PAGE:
Just 24 hours before the scheduled Board of Education vote on the proposed 700-seat Mays Chapel elementary school, the school board heard testimony from nearly 40 residents Monday night, March 19, at a meeting at Loch Raven High School that was attended by hundreds.
They brought signs, they brought emotions and they brought arguments against using what some residents describe as a park oasis in the Mays Chapel community — one they feel they're entitled to.
"As a senior citizen, I'm appalled that all of you sitting there would think about taking our park that we have, I feel, legitimately earned," said resident Jean Cuddington to the board. "We have worked, we have raised our children, we have paid our taxes.
"I don't know what more we have to do as senior citizens to gain some respect and have some time and a place for us to be able to go with our grandchildren," she said.
While many of those in attendance were against selection of the school site — which is supported by County Executive Kevin Kamenetz and Superintendent Joe Hairston — the opposition was already planning its move should the school be approved Tuesday.
Alan Zukerberg, an attorney for the Save Mays Chapel Park Committee and the Dunloy Townhome Condominium Association Inc., wouldn't directly comment whether a lawsuit was being planned, but said, "I believe my clients have major reasons to be concerned that there's been a lack of proper public process if the school board makes a determination to build a school at this park site."
"I don't believe that my clients will sit by idly without seeing what other remedies they may have," he said.
In an attempt to make an impact on the board's thinking before Tuesday's vote, both sides made their case Monday for and against the school, which would be built on less than half of the 20-acre parcel off West Padonia Road in Mays Chapel.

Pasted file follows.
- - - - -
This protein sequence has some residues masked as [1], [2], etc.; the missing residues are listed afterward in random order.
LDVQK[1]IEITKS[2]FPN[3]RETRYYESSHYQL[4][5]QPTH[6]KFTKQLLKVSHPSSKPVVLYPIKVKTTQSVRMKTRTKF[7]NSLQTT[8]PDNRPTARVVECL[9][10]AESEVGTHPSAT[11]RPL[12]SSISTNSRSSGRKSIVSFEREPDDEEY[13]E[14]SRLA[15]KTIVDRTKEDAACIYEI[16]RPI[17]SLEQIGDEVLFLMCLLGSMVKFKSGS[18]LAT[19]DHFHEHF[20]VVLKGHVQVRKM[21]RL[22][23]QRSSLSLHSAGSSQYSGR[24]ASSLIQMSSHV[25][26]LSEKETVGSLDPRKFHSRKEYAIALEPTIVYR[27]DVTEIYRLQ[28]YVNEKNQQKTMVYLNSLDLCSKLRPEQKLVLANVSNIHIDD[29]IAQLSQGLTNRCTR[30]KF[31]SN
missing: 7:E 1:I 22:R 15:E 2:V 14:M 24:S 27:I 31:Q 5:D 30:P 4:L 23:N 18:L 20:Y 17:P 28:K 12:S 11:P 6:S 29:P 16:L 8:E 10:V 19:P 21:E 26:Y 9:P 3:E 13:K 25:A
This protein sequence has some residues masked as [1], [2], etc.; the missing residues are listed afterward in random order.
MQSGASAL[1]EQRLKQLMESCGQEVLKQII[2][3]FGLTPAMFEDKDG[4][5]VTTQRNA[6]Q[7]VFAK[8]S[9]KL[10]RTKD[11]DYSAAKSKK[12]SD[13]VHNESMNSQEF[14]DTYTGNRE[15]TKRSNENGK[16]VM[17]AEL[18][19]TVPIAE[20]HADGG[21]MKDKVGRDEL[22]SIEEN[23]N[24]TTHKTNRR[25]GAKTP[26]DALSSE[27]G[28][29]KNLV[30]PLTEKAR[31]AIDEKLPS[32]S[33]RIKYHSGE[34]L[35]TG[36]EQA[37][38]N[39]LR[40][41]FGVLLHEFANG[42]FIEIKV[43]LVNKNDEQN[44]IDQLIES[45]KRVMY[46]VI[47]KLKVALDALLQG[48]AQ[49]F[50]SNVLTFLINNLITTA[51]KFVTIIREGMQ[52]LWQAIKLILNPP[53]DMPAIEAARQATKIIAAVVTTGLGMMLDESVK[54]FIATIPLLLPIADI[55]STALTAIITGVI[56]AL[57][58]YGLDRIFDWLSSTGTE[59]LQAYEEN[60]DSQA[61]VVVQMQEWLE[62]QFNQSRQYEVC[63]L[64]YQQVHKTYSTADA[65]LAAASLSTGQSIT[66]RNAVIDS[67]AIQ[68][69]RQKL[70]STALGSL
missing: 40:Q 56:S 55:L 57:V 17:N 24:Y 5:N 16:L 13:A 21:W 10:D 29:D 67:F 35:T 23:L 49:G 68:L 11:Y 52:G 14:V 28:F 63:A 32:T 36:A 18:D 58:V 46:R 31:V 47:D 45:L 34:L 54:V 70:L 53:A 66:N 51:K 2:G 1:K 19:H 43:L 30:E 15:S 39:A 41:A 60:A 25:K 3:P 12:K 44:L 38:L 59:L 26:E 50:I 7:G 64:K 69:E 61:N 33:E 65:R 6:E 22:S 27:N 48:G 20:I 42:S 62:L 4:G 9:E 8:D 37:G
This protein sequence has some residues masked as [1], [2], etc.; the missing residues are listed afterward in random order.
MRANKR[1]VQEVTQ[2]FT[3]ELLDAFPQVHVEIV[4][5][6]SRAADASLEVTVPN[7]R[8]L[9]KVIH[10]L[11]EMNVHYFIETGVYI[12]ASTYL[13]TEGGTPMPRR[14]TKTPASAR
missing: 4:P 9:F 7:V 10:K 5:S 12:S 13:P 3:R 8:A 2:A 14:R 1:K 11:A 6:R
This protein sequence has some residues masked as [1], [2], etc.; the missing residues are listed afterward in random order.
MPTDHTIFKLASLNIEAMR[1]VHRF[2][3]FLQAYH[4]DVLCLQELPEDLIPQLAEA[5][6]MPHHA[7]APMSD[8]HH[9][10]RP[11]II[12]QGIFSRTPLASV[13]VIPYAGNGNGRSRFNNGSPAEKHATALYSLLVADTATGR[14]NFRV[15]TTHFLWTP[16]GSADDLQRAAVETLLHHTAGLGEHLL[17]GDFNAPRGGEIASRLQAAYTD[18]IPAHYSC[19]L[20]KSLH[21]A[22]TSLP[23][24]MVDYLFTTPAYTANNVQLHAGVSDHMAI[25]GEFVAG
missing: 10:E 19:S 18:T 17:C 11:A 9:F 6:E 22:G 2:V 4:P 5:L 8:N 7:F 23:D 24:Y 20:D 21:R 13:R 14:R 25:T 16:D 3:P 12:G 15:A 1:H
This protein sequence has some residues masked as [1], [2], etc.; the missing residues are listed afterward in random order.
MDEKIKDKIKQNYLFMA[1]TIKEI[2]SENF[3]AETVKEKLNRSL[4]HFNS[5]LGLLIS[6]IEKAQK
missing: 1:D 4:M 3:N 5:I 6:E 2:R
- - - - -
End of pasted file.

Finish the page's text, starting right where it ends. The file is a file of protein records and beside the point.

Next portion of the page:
The property is owned by the county and has been earmarked for a school for more two decades, and is planned as a way to ease overcrowding concerns at eight area elementary schools — West Towson, Riderwood, Lutherville, Padonia, Pot Spring, Timonium, Warren and Pinewood.
Opponents said they recognize the need, but want the school to be built elsewhere.
Angela Ruddle said that taking away Mays Chapel Park, a place she described as a spiritual and emotional rejuvenation for residents, would be an "incredible disservice."
Several speakers, including engineer Leo Woerner, presented studies as to why the site could not work and why Dulaney Springs, the other proposed site that has since been declared unworkable, could.
Others pointed to environmental concerns and cost of gas as reasons not to build what they said will be a commuter school. Several residents said they wanted more time, and asked the board to wait on a decision.
Angelo Del Negro, co-chair of the Save Mays Chapel Park Committee, said the community was "totally confused" by the school board's haste in the matter.
Barbara Shelhoss called the meeting "window dressing," and David Suarez said the session was "a joke."
On the other side of the coin, several parents from the Towson area spoke in support of the school. After fighting for and winning relief to overcrowding issues at Hampton and Stoneleigh elementary schools, parents were clear in their support for an effort to further relieve school crowding.
Yara Cheikh, a Hampton parent, said her school's addition — with its reported cost of $19 million — does not represent the cheap alternative to a new school many Mays Chapel residents believe it does.
"I'd like to say this school is necessary," Cheikh said. "Mays Chapel sits within the connector of all the schools that need relief up the York Road corridor.
Chiekh's testimony drew yells from the opposing side, and school board President Lawrence Schmidt threatened to end the meeting if outbursts continued.
Later, Cathi Forbes, chairwoman of Towson Families United, likened the resistance — from the traffic concerns and fears over school boundary changes — to what the proposal of West Towson Elementary School several years ago.
"In spite of the opposition, West Towson was built and today, it stands as a beautiful building and a wonderful community school," she said.
"This isn't a toxic dump you're proposing. It's a school," she said. "A tsunami is a tragedy. A terrorist attack is a catastrophe. An elementary school is a blessing."Copyright © 2014, The Baltimore Sun